Because I feel like it, here is some things your commit messages should provide:

What is the current situation?

Why is it changed? / Why does it need changing?

How does your patch change it?

(optional): Where can I find more?


I don't write every commit message like that myself, but I try to in order to make sense out of my git history.

I also wrote an article about it a while ago, that goes a bit more into details:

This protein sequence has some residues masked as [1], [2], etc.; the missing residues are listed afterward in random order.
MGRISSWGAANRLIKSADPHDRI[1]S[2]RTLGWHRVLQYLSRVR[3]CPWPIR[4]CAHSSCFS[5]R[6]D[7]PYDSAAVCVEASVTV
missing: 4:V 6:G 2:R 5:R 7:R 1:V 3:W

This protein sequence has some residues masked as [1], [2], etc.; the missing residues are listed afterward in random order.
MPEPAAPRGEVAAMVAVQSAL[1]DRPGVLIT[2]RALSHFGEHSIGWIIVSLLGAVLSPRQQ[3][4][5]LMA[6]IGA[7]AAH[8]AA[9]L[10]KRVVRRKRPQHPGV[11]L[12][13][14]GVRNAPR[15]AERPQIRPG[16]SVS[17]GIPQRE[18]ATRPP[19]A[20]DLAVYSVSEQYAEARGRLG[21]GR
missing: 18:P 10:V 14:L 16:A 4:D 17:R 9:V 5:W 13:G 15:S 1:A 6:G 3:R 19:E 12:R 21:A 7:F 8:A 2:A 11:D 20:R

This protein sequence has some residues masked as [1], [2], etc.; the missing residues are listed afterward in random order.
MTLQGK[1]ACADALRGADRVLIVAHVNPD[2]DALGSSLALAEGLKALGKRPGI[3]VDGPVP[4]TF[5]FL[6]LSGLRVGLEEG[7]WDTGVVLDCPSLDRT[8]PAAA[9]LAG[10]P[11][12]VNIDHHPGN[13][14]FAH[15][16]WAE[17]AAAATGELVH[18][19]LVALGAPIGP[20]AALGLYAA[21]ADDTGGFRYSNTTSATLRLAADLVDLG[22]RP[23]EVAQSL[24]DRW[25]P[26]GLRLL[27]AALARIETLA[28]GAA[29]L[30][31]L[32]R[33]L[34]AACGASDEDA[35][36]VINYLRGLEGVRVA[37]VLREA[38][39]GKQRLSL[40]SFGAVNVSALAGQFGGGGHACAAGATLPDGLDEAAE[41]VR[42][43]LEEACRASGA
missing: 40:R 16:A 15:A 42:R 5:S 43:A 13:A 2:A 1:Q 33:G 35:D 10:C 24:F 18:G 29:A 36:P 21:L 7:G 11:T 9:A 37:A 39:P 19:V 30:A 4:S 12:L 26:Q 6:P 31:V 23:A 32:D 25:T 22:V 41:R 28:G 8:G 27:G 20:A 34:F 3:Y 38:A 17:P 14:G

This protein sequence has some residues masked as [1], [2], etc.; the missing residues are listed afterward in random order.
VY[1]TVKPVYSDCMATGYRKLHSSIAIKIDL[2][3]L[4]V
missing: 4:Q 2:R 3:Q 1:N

@sheogorath Here are the commit guidelines we developed for #PyInstaller some years ago. I follow these for all my projects. Main motivation is to understand the rational of a change even after several years.

@sheogorath And: why did I take this particular approach? What other approaches did I consider (or even try), and why did I reject them?

This information helps future maintainers who don't like the way you've done things and think they have a better idea. If you can show that that idea would have serious disadvantages, you can save them some time. And "future maintainers", of course, often turns out to mean you.

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